The second generation, MPEG-2, added tools for interlaced pictures. A third generation, MPEG-3, was contemplated for HDTV images, but it was discovered in the early days of DTV development in the United States that the tools available in MPEG-2 were adequate to process HDTV images, and MPEG-3 was abandoned in favor of MPEG-4.

The MPEG-4 development process earlier produced MPEG-4, Part 2, which has for a time been used in such applications as cell phones and digital still cameras. When we see references to MPEG-4 in today's news, those references are to MPEG-4, Part 10, the most recently standardized MPEG technology toolkit.

In a joint effort by the International Organization for Standardization/International Electrotechnical Commission (ISO/IEC) and International Telecommunications Union (ITU), the MPEG-4 technology was developed by a group called the Joint Video Team, which is comprised of ISO/IEC JTC1/SC29/ WG11, also known as the Moving Picture Experts Group or MPEG, and ITU-T SG16 Q.6, also known as the Video Coding Experts Group or VCEG.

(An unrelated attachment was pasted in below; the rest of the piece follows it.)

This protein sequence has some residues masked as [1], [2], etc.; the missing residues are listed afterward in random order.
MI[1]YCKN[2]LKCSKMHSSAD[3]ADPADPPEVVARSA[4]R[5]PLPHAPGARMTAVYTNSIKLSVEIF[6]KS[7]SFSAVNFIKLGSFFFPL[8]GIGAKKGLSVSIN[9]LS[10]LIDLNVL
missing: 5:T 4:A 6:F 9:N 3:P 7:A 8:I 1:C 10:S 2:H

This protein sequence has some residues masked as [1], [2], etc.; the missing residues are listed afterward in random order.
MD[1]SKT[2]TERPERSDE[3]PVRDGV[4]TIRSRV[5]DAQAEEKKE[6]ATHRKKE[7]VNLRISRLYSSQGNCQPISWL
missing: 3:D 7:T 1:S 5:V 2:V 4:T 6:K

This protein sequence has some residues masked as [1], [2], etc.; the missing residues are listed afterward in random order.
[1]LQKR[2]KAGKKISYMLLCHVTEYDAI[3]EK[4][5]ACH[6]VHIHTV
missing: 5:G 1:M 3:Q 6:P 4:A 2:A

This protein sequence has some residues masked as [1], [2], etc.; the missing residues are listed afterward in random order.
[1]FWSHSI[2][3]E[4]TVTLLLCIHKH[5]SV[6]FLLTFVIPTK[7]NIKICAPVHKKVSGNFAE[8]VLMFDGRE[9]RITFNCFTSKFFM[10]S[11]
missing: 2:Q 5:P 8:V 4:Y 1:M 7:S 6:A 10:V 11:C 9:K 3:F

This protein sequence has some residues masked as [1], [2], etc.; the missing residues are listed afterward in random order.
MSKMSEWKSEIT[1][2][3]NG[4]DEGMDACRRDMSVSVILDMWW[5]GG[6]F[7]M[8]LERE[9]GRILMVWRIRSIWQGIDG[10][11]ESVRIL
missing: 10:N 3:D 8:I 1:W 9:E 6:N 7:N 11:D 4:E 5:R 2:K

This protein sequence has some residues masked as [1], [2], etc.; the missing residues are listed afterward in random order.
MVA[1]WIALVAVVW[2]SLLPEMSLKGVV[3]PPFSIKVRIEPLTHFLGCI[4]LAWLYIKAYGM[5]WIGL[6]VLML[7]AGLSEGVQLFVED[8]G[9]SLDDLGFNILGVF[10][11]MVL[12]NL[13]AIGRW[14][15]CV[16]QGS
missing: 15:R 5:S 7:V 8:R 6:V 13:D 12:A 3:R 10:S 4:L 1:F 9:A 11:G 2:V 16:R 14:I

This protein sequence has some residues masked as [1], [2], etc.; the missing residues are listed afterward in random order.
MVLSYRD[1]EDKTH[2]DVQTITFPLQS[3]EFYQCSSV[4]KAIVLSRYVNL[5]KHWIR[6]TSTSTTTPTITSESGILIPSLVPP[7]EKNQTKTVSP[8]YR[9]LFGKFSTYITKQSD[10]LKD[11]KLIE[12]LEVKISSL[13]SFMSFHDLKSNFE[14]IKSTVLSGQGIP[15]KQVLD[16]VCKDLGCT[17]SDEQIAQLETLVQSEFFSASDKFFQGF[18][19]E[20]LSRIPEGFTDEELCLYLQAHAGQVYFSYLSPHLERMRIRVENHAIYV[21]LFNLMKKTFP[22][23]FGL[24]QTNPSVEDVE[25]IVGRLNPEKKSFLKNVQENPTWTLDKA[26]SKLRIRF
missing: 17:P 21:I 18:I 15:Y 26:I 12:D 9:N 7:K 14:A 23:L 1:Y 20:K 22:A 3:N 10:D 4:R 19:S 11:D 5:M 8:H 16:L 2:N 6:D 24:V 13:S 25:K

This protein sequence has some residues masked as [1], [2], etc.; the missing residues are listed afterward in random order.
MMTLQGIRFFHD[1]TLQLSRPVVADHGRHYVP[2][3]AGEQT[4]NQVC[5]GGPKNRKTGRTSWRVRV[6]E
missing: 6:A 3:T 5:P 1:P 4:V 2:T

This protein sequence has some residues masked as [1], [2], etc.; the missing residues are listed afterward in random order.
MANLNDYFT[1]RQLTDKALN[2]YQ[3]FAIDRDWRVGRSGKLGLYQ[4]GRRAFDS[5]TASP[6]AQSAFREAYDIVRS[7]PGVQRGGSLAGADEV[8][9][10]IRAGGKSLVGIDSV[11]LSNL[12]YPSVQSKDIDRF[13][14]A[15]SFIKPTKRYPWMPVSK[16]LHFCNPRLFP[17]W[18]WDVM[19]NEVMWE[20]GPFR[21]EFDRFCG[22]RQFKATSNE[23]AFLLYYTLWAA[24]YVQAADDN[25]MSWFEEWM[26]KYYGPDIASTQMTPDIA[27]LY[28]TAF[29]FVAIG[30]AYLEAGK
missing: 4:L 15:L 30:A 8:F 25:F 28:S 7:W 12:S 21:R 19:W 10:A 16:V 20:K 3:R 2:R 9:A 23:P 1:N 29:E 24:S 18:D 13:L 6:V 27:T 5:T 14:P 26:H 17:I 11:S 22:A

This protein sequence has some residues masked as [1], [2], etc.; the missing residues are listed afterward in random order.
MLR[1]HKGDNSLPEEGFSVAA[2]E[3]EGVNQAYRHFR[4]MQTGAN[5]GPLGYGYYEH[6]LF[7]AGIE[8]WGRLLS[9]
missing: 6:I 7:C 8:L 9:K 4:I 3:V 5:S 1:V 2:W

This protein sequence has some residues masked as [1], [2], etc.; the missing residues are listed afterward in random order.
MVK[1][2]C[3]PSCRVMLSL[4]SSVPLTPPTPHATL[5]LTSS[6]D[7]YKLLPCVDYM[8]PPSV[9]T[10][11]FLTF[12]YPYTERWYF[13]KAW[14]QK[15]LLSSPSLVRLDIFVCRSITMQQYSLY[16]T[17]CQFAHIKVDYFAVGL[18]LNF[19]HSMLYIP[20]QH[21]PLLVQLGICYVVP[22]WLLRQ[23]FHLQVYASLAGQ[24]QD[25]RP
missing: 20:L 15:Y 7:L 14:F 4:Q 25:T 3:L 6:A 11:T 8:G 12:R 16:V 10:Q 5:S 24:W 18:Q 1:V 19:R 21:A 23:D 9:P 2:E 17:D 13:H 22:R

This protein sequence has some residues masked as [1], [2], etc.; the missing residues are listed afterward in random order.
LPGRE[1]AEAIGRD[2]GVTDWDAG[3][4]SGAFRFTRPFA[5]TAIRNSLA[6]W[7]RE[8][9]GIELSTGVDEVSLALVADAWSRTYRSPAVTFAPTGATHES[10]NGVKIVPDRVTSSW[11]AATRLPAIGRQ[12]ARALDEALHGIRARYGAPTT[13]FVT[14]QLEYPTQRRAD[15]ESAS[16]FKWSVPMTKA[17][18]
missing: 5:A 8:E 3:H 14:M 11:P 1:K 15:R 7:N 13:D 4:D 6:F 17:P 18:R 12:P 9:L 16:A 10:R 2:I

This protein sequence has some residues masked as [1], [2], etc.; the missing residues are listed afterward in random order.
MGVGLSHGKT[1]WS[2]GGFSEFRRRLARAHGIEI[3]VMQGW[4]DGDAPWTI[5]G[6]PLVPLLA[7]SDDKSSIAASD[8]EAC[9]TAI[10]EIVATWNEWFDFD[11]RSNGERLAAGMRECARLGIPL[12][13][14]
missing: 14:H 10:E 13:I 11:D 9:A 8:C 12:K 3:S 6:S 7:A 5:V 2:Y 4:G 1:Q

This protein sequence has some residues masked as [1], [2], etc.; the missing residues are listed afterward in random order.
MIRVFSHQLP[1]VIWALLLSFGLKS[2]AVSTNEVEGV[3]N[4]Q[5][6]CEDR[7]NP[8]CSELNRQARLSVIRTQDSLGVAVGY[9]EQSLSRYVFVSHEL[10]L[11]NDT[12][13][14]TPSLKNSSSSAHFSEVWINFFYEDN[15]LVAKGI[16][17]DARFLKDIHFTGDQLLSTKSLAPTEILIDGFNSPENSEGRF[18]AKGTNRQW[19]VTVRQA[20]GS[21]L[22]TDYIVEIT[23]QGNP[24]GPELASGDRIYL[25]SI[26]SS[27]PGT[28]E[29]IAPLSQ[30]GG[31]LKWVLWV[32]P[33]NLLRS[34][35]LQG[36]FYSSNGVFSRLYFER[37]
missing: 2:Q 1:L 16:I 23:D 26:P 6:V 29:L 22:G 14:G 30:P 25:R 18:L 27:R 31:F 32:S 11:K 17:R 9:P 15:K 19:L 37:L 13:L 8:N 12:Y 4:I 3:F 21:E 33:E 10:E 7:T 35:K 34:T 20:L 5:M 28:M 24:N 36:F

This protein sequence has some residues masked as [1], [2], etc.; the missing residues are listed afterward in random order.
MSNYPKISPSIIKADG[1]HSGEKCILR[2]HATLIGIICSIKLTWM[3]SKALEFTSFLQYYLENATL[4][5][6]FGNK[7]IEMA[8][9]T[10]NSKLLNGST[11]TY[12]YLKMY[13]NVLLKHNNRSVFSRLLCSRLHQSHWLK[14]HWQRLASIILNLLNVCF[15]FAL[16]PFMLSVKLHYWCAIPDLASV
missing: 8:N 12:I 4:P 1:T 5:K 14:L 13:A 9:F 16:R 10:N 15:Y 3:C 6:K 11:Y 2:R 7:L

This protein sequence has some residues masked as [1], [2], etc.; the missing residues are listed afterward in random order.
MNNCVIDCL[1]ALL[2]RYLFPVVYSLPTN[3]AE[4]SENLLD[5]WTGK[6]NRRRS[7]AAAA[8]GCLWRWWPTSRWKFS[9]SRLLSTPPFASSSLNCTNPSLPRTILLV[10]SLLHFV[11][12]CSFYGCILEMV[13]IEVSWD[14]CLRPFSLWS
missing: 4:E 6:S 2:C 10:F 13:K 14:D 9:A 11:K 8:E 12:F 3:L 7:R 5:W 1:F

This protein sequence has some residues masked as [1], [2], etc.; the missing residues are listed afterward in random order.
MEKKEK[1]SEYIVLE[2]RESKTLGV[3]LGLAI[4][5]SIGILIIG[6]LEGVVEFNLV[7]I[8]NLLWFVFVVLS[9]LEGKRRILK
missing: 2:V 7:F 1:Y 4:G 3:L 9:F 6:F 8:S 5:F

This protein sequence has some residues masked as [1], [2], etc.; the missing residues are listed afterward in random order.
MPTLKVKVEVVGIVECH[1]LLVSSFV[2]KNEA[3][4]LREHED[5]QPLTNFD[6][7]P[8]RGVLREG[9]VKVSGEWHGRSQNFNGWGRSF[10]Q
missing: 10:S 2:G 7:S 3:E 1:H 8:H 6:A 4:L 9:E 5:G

The name that the ISO/IEC group originally used for this new compression technology was Advanced Video Coding (AVC), while the original ITU-T name for it was H.26L.

The ITU document standardizing the technology is "ITU-T Recommendation H.264, Advanced Video Coding for Generic Audiovisual Services-Coding of Moving Video," which was approved by ITU-T in 2003. The ISO/IEC document is "International Standard 14496-10 (MPEG-4 Part 10) Advanced Video Coding." It is typically referred to as H.264 AVC or MPEG-4, Part 10.


The title of the ITU-T recommendation references "generic audiovisual services," and this codec syntax is intended to be used in a variety of video transmission and storage applications, ranging from cell phones to HDTV.